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August 9, 2012

Most stars are born with other stars, and tonight the southern sky features a dramatic example — a rich young cluster filled with thousands of stars that formed together.

The cluster is named M11, but because its brightest stars look like a flock of wild ducks, it’s also called the Wild Duck cluster. Through binoculars, it looks like a patch of mist; a backyard telescope reveals hundreds of stars.

M11 is about 230 million years old. It’s 6700 light-years away, toward the center of the Milky Way galaxy.

As a result of that location, its stars have a higher abundance of heavy elements than the Sun does. Such elements are created in the hearts of stars and expelled into space as the stars die. M11 is closer to the center of the Milky Way, where there are more stars than out in our region of the galaxy — hence there are more abundant supplies of heavy elements.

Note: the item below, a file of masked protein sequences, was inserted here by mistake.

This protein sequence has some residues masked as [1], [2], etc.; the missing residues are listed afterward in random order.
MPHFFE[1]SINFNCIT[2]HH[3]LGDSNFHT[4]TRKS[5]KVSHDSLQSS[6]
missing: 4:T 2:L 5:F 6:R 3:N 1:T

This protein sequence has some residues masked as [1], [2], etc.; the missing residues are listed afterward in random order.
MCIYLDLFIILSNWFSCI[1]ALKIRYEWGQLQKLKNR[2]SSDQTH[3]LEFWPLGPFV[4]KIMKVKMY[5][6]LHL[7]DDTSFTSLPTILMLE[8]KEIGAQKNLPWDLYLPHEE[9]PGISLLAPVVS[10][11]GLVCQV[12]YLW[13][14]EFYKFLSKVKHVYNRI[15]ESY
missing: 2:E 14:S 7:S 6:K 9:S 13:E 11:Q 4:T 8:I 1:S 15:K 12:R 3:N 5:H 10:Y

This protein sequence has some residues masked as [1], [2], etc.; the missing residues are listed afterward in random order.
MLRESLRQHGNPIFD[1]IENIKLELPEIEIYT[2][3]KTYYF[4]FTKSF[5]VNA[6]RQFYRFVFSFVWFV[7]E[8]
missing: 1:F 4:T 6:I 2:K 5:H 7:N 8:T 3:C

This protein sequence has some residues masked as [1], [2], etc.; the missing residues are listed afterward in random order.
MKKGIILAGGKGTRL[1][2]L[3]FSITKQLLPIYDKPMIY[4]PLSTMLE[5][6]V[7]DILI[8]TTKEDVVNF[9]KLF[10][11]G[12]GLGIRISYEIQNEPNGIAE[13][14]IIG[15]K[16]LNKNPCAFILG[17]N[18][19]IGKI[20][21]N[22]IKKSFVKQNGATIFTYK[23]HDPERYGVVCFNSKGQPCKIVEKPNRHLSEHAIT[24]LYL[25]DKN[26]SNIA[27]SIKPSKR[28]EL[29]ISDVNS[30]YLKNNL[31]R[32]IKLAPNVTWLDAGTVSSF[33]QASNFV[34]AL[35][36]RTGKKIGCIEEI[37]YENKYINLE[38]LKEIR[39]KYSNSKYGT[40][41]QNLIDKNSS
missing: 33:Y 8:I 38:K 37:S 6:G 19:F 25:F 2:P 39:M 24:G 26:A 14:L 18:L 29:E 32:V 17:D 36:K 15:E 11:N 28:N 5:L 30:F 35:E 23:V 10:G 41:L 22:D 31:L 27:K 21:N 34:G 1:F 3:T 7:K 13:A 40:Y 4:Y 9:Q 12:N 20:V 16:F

Compared to the Sun, the stars of M11 have about 25 percent more iron relative to hydrogen, which makes up the bulk of all stars. Since iron is a key ingredient for rocky planets like Earth, some of the cluster’s stars could have planets similar to our own. Any inhabitants would be treated to a sky full of brilliant stars.

You can see M11 in the southern sky this evening. The cluster is in the small constellation Scutum, the shield, which is just north of teapot-shaped Sagittarius. The beautiful cluster shows us an environment like the one where the Sun and Earth resided when they were young.

Script by Ken Croswell, Copyright 2012


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